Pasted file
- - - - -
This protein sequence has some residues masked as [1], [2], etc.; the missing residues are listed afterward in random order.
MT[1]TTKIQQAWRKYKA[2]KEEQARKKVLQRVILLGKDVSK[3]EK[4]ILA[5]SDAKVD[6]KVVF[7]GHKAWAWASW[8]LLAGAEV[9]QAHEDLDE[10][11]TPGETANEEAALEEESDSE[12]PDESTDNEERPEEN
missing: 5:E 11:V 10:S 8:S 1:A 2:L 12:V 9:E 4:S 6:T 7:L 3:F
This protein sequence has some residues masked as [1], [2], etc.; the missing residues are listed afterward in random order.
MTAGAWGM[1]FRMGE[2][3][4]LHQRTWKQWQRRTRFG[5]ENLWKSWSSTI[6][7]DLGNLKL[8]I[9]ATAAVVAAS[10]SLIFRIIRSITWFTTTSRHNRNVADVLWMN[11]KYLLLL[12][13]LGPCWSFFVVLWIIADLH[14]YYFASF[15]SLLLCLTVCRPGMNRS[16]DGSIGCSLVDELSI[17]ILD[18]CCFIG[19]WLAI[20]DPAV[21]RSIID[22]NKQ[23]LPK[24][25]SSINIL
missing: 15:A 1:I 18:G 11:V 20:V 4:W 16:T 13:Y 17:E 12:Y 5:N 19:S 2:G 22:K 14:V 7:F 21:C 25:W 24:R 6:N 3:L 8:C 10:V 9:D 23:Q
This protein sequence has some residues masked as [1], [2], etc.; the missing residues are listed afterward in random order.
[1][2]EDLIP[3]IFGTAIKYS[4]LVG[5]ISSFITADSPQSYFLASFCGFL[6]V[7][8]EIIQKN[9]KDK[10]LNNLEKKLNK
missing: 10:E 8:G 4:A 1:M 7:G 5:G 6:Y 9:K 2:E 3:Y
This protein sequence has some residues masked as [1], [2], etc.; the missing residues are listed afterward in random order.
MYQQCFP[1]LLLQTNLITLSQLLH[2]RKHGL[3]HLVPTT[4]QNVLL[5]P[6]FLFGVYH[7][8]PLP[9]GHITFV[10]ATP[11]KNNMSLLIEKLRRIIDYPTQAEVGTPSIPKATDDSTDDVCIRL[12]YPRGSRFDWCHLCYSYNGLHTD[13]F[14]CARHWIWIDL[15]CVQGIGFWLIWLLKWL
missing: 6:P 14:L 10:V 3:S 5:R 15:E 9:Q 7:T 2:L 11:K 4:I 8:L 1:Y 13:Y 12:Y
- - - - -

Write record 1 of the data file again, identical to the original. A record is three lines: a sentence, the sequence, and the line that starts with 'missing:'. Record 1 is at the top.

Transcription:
This protein sequence has some residues masked as [1], [2], etc.; the missing residues are listed afterward in random order.
MT[1]TTKIQQAWRKYKA[2]KEEQARKKVLQRVILLGKDVSK[3]EK[4]ILA[5]SDAKVD[6]KVVF[7]GHKAWAWASW[8]LLAGAEV[9]QAHEDLDE[10][11]TPGETANEEAALEEESDSE[12]PDESTDNEERPEEN
missing: 5:E 11:V 10:S 8:S 1:A 2:L 12:V 9:E 4:S 6:T 7:L 3:F